For a mole black on her cheek I’d trade Bellevue and Mercer Island
Give me, lass, another glass full of your endless wine
We’ve lakes and seas and cherry trees not found in realms divine
Oh damn those sweet and flirty girls who cause us such unrest
Each took our peace of heart in gift much like a potlatch guest
For this imperfect love of ours true beauty finds no place
What need of hue, and mole, and down has the perfect face
So talk of wine and song forget life’s meaning for a little
For none will solve, not now or then, the secret of this riddle
Potiphar’s wife thought Joseph looked good and better from day to day
I knew that love would rend her veil, lead modesty astray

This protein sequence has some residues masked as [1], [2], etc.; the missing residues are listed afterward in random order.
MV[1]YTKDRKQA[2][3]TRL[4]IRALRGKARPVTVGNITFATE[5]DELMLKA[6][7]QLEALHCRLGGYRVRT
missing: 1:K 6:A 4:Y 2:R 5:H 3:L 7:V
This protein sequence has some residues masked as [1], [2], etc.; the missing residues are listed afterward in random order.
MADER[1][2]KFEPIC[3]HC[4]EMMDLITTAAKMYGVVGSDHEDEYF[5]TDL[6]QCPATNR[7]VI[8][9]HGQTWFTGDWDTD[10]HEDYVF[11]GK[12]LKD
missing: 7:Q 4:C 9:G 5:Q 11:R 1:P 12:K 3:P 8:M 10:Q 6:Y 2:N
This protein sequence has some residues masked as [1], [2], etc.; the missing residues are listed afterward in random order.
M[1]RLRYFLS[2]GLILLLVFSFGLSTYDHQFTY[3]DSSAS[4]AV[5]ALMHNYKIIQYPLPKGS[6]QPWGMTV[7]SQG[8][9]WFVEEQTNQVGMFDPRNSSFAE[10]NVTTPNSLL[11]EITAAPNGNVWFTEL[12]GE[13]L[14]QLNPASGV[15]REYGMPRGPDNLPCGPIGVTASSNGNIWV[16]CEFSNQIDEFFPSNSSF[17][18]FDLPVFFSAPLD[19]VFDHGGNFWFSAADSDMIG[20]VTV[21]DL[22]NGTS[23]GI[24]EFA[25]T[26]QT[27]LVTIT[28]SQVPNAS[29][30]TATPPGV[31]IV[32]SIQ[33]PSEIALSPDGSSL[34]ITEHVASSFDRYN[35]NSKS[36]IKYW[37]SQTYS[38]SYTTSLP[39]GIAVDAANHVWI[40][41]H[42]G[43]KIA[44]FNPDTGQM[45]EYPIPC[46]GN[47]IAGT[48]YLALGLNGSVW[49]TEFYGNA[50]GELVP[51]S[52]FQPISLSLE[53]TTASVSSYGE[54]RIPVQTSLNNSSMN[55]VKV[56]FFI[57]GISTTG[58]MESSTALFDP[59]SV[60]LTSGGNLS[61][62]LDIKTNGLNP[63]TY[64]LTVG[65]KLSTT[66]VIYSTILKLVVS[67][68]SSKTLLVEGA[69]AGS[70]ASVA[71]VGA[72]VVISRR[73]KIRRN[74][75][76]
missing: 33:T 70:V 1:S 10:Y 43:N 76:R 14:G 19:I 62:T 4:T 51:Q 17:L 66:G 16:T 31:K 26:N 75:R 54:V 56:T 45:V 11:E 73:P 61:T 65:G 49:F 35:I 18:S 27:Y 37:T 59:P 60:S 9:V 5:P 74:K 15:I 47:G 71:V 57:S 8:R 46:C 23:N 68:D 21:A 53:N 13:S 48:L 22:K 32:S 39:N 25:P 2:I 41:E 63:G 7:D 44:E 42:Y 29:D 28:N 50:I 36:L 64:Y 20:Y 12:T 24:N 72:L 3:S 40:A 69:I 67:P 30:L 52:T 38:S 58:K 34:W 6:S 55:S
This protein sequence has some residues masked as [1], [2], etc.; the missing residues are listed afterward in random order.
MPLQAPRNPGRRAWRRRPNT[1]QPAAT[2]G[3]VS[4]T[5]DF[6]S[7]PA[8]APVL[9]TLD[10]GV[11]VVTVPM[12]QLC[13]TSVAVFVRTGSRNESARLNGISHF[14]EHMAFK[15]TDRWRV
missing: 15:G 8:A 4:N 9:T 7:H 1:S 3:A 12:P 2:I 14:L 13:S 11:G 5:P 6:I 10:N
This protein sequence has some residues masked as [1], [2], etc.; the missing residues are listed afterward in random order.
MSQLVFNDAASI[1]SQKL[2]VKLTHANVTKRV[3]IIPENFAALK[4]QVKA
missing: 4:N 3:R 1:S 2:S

You trashed my name in public—fine—to lovelies it’s a sport
For ruby, sugar-eating lips to give a sour retort
My life, my love, the young…fortune-blessed, all fair and bold,
More than life itself respect the wisdom of the old
You wrote a pearl of a poem on a girl, like Hafez recite it please
And onto your verse the heavens will strew a necklace of Pleiades

 

Poem for a Child Lost and Found
by Barbara Van Dyke-Shuman

When I said your name
I saw only a void
You were the word “cloud” in “cloudless sky”.
Over years you became
the “not is”, the unbodied
The sound of the bell not ringing.
You were the limitless absence
The vortex reflecting only itself
The essence of you had drifted away
Like vapor..
Were you? Ever?
And now, you are!
While I thought you were gone
You were always there:
The scent of clean,
The artist’s negative spaces
The rest-stop of musical grammar
The silence at symphony’s end
The void between the stars.
Now I see what you have done:
Brought the night sky into the room of my heart.
You, who had been nothing,
were no-where and endless.
Absence made this heart.